Babcock 5She decided upon almost a guerrilla approach to aid, going in alone, building the trust of the locals day by day by her work, not just her words. The locals saw she was she was committed to them, enduring the spectre of possible violence and kidnapping.

“When I was down there for one of my first trips, I got in between gunfire between the United Nations and a local gang, and at that point in time, I thought I was dead. I thought I was going to be killed,” she relays.  “After the situation was over, we were able to continue the work. We were actually distributing water at the time, and it was almost like it was the best day of my life, just because I survived it.

“The children are standing around and they’re looking at me like I am crazy, because I was terrified. I think you could see my heart pounding through my shirt. The children were laughing. It was like this is something normal for them. This happens all the time. They are totally desensitized to it.

“Cari and I were almost kidnapped when we were last down there [in November],” she says, glossing over the statement as if it’s no big deal. “The most important thing, to the people there, is that they see us come back, and they know we care, because we could leave and never come back. We’re terrified sometimes, but we come back the next day because we care so much for them.”

Babcock 6Babcock and her team spend much of their time there not only distributing medical supplies and other needed items, like clothing and personal care items, but actually providing basic first-aid and medical care, sometimes for days on end, seeing thousands and thousands of sick and injured people — all this before the quake. They also raised funds to construct a water tower to help in the collection and distribution of clean water, helping to ease the reliance on the water trucks that come irregularly, and which are often too expensive.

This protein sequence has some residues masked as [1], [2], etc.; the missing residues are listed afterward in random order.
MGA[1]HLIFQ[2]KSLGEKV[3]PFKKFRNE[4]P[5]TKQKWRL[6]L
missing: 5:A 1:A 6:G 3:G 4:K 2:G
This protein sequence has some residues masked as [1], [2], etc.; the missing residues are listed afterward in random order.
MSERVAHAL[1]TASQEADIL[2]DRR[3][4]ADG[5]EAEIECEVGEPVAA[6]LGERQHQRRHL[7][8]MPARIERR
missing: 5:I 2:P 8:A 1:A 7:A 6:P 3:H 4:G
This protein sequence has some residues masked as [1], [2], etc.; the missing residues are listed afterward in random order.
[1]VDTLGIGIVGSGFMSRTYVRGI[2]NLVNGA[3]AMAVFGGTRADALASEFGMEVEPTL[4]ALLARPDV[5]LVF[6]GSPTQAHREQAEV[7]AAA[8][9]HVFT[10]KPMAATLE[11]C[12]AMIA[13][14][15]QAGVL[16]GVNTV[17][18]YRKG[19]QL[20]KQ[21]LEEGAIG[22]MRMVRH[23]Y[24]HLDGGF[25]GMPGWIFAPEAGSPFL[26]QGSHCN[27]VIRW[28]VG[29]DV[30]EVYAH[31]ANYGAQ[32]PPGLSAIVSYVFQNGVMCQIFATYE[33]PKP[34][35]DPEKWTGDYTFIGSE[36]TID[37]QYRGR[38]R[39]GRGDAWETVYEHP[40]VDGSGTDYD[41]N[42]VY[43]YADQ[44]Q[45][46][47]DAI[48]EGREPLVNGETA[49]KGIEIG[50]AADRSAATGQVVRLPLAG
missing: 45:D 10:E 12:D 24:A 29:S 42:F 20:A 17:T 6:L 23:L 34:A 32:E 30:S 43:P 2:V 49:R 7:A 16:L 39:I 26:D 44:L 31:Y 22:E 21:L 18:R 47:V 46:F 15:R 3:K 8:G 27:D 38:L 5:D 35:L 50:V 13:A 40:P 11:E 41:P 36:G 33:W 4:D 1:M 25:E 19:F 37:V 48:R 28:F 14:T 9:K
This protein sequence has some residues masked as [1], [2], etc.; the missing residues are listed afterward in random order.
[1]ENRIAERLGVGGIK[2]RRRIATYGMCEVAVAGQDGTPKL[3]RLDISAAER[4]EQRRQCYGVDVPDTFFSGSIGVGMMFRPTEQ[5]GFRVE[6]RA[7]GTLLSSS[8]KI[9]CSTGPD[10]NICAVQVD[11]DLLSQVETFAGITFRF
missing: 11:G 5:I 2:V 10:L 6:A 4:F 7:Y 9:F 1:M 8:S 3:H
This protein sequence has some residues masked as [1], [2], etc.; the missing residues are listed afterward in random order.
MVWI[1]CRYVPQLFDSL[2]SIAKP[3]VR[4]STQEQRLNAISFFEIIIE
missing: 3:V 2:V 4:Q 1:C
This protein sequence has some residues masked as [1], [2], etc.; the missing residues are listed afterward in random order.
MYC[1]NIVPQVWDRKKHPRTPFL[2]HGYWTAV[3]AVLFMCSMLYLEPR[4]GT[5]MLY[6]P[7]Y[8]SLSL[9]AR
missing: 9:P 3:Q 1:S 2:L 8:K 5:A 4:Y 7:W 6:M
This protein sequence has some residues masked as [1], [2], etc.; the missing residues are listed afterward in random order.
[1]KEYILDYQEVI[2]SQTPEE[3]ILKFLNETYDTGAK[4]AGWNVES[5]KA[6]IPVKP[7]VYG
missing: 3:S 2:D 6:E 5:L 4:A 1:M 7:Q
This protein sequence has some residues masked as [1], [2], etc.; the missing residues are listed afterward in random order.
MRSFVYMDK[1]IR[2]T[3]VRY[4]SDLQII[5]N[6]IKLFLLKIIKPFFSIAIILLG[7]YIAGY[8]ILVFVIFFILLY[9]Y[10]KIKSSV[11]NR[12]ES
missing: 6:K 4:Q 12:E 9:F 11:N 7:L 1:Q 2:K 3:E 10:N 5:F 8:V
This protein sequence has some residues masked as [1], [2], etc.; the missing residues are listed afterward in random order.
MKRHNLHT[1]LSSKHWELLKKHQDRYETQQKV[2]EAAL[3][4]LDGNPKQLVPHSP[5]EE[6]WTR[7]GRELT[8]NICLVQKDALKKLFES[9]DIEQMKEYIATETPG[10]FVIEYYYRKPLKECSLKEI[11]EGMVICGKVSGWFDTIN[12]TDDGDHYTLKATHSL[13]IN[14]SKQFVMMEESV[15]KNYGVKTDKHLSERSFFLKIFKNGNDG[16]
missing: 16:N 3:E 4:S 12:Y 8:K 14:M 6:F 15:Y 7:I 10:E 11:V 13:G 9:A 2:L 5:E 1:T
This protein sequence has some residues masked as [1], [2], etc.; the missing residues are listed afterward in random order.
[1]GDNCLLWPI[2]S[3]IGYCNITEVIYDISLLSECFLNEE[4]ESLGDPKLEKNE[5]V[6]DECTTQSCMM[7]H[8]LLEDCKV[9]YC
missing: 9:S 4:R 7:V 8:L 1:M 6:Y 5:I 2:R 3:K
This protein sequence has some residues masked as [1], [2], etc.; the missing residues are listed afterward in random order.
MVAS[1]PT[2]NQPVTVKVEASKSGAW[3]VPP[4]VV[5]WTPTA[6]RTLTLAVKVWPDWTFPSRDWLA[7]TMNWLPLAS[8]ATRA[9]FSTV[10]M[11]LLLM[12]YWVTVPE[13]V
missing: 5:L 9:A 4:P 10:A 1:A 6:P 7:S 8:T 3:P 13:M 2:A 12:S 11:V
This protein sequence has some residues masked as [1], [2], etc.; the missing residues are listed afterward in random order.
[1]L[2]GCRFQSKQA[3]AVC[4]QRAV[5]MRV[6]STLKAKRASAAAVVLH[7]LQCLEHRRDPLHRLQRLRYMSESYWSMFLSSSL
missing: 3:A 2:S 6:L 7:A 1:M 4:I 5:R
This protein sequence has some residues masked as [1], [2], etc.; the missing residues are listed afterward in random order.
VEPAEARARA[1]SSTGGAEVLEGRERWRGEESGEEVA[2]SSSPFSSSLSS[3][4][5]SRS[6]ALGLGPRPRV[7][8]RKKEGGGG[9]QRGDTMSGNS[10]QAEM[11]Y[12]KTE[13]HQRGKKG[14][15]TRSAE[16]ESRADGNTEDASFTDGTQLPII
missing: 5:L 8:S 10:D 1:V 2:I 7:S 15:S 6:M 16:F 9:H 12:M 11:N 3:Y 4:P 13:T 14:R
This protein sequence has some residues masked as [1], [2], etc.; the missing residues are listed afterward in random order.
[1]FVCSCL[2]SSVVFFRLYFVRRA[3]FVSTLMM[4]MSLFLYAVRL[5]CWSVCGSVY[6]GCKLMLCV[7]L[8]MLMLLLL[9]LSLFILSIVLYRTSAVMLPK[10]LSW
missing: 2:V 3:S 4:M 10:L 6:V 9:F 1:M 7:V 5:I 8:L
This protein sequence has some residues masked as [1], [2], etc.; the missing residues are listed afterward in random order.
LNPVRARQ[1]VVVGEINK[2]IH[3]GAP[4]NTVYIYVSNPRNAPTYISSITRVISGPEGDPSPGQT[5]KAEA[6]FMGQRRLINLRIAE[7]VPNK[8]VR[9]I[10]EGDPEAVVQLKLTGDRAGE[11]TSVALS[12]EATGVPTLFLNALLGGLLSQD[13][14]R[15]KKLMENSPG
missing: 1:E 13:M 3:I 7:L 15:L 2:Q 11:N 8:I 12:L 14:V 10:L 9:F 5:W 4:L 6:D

The water tower was completed in July, and there is no word yet if it is still standing. The next item on Babcock and Help Tammy Help Haiti’s agenda was to build a permanent medical clinic, where not only she and her colleagues could work, but where other visiting doctors or local doctors could practice medicine, distribute drugs and other medical paraphernalia in a safe and secure location. That is now on the back burner for obvious reasons.

At this point, without being able to communicate with her friends in Haiti, her plan when she arrives on the 26th is basic —  show up, figure out a way to get from the airport to Cité Soleil, then go from there.

“I know all the emergency organizations are going to be busy, and I have a feeling that even on Jan. 26, it’s going to be me going down there and assessing things on my own. I am not a stranger to that. That’s what I did two years ago. I went down there and I found myself in the middle of a slum, working on a water tower and then a medical clinic,” Babock says. “I am not afraid of that. I know my way around Port-au-Prince.

“What I am looking at doing is going down, and hoping the people are secure enough so that I can move into the heart of Port-au-Prince, and help in the Kenscoff area, the mountainous region, where there’s buildings built on buildings, built on buildings, that I know have 100 percent collapsed. They’re going to need help for some time to come, and that’s where I know they need extra hands.”

She said much of the media reportage has barely mentioned Cite Soleil, which is why she is so eager to get in touch with her contacts there, and also to see how much damage is in that area.

“I do have faith that Cité Soleil might have fared pretty well considering they have nothing,” Babcock says. “They have tin shacks, and the odds of people losing their lives because their tin shack has fallen down are a lot better than ones living in the areas with concrete buildings, which is the middle class or high class area up in Pétionville. It’s really the only thing that’s keeping me together, the faith that my staff, my friends, and family there in Cité Soleil are okay physically, that hopefully they haven’t been injured. But I don’t know. I just don’t know.”

Samaritanmag.com is an online magazine covering the good deeds of individuals, charities and businesses.